Lawyer Nizam Pasha has pointed out an interesting contradiction here. While you could be an illegal immigrant by entering India without any documents, the exemption under these rules requires you to show documents to prove that you are a national of Pakistan, Bangladesh or Afghanistan, and also a document to prove your religion in that country.
What if you don’t have such documents? That’s where you may get lucky with one harmless-sounding line: “The documents listed above are only illustrative.”
The rules also clearly state that the Foreigners Regional Registration Office (FRRO) shall examine your claim of fleeing religious persecution or fear of religious persecution. In other words, it shall be a discretionary exercise. How is the FRRO going to determine whether the person’s claim is truth or fiction? We don’t know.
All the bureaucratic procedures listed above are indirectly referred to by the CAA, and hence needed for you to get citizenship through it. You need to pass these tests to be eligible for citizenship under CAA. However, we don’t know how the government could modify these through the CAA rules it is yet to notify.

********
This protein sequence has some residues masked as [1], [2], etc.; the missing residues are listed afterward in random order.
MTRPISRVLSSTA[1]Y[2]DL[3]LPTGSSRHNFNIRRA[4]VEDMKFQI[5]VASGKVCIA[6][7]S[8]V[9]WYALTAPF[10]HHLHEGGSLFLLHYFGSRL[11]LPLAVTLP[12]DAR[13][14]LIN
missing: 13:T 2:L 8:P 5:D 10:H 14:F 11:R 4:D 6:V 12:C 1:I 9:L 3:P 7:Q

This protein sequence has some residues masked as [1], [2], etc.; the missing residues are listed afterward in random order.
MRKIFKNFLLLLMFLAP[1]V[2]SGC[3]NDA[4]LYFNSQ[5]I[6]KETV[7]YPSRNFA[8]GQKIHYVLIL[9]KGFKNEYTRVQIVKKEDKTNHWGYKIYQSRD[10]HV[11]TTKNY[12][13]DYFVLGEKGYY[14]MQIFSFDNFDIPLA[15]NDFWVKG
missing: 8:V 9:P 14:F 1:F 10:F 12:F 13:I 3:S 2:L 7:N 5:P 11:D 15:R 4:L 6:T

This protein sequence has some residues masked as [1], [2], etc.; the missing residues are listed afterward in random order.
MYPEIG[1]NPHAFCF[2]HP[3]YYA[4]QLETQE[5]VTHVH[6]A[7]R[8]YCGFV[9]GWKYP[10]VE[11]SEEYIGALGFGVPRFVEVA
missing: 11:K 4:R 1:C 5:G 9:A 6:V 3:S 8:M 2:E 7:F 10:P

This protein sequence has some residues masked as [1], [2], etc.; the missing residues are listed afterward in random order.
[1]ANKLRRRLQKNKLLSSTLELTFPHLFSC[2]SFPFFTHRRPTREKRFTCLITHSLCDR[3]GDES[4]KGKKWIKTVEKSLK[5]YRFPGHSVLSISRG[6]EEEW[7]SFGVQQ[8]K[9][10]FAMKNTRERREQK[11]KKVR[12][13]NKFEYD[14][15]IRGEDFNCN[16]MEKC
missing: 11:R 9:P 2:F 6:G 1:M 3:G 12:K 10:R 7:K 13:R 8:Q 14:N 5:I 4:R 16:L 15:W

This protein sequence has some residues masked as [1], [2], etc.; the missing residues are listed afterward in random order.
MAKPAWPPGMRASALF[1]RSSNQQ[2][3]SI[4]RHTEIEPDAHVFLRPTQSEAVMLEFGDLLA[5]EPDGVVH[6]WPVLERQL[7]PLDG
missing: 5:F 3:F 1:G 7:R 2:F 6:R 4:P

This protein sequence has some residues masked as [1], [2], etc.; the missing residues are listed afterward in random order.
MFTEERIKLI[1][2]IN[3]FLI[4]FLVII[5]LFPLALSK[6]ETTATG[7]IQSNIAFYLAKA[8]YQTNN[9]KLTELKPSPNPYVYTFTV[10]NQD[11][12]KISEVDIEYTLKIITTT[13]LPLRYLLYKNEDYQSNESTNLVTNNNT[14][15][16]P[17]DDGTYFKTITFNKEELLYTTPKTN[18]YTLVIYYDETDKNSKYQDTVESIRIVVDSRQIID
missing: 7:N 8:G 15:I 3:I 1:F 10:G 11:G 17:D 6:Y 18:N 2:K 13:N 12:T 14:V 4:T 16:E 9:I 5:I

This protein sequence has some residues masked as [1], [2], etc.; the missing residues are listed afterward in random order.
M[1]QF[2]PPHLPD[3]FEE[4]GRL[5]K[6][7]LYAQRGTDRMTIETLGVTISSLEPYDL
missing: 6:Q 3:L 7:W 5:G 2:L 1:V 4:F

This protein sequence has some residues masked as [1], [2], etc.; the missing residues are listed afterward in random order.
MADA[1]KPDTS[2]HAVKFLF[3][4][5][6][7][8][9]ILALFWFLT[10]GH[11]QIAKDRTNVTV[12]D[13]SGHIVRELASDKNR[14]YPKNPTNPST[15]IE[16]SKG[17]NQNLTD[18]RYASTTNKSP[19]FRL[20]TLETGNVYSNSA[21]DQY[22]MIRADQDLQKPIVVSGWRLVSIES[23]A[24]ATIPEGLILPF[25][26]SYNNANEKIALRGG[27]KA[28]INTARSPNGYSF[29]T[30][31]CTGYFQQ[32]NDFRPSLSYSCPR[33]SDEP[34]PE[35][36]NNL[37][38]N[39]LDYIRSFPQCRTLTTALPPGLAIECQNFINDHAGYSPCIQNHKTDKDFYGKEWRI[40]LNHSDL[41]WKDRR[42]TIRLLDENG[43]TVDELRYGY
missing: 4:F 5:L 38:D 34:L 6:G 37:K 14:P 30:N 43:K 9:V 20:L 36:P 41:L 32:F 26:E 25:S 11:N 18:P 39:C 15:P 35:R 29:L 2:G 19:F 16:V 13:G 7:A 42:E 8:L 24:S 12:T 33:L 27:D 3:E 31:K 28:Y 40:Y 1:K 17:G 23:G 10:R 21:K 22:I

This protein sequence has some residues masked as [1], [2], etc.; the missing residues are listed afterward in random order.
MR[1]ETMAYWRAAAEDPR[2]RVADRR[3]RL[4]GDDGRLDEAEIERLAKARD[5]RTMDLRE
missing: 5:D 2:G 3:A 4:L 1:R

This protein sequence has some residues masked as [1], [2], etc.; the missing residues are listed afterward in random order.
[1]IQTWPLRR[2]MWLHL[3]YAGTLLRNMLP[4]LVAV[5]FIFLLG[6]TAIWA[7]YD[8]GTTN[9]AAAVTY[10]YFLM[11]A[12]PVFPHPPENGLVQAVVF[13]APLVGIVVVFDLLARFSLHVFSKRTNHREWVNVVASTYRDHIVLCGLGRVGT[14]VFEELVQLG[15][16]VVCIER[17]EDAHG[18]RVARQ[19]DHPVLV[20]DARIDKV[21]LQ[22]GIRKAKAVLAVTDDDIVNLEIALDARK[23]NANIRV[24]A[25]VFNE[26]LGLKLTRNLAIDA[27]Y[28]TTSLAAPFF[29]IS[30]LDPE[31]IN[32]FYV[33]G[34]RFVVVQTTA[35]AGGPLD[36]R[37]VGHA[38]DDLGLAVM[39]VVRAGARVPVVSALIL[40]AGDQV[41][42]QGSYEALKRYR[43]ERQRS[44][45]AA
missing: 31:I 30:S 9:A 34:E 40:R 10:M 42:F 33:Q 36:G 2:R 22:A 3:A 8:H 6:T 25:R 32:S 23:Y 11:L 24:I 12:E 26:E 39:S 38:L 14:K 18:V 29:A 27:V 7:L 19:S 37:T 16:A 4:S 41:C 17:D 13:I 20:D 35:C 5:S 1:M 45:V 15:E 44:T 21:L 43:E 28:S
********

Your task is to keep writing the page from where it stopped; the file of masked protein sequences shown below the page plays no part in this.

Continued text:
Preventing misuse of CAA
This is where we need to examine the potential misuse of the CAA for the NRC.
In the Assam NRC, it has been alleged that many genuine Indian citizens have been excluded for want of documents. This is despite the fact that a second NRC was held, and the number of excluded persons came down by more than half. Yet, many of these19-lakh excluded people standing at the edge of statelessness may actually be Indian citizens.
Through the CAA, the government is giving the non-Muslims excluded a chance to become Indian citizens. It is feared that many of these may actually be Indian citizens who could use CAA to lie that they were illegal immigrants from Bangladesh and thus get Indian citizenship.